Synthesis, radiosynthesis and in vitro studies on novel hypoxia PET tracers incorporating [18F]FDR
MetadataShow full item record
Altmetrics Handle Statistics
Altmetrics DOI Statistics
We report the synthesis of five radiotracers incorporating different oxyamine spacers between the hypoxia‐reactive 2‐nitroimidazole moiety and the 5‐[18F]‐fluorodeoxyribose ([18F]FDR, 12 ) prosthetic group: three linear alkyl chains with 3, 5, 7 carbon atoms ( 15 a – c ), a cyclopropyl ring ( 15 d ) and a 1,4‐disubstituted‐1,2,3‐triazole ( 15 e ). Experiments in hypoxic cells showed that 15 d displays superior uptake kinetics – and similar selectivity for hypoxic cells – relative to the gold standard hypoxia tracers [18F]fluoroazomycin arabinoside ([18F]FAZA) and [18F]fluoromisonidazole ([18F]FMISO). Lipophilicity and structural rigidity have strong influence on the selectivity of tracers 15 towards hypoxic cells: the lead tracer 15 d displays a logP=0.38 and the most rigid spacer. A sixth radiotracer ( 15 f ), with a 2‐H‐imidazole replacing the 2‐nitroimidazole moiety of 15 d , was used to demonstrate that the cyclopropyl group does not play a meaningful role in the sensitivity towards hypoxia.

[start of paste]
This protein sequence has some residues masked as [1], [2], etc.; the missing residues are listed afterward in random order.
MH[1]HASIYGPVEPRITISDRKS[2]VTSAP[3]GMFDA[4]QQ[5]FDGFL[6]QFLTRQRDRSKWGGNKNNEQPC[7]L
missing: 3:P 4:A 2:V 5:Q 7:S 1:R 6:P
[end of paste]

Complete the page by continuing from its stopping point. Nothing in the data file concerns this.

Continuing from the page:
Zanda , M , Musolino , M , Fleming , I N , Schweiger , L F , O’Hagan , D & Dall’Angelo , S 2021 , ' Synthesis, radiosynthesis and in vitro studies on novel hypoxia PET tracers incorporating [ 18 F]FDR ' , European Journal of Organic Chemistry , vol. Early View . https://doi.org/10.1002/ejoc.202001670
European Journal of Organic Chemistry
Copyright © 2021 Wiley-VCH GmbH. This work has been made available online in accordance with publisher policies or with permission. Permission for further reuse of this content should be sought from the publisher or the rights holder. This is the author created accepted manuscript following peer review and may differ slightly from the final published version. The final published version of this work is available at https://doi.org/10.1002/ejoc.202001670.
DescriptionM.M. thanks SULSA for a PhD studentship. We gratefully acknowledge financial support from the EPSRC (grant EP/I034793/1).
Items in the St Andrews Research Repository are protected by copyright, with all rights reserved, unless otherwise indicated.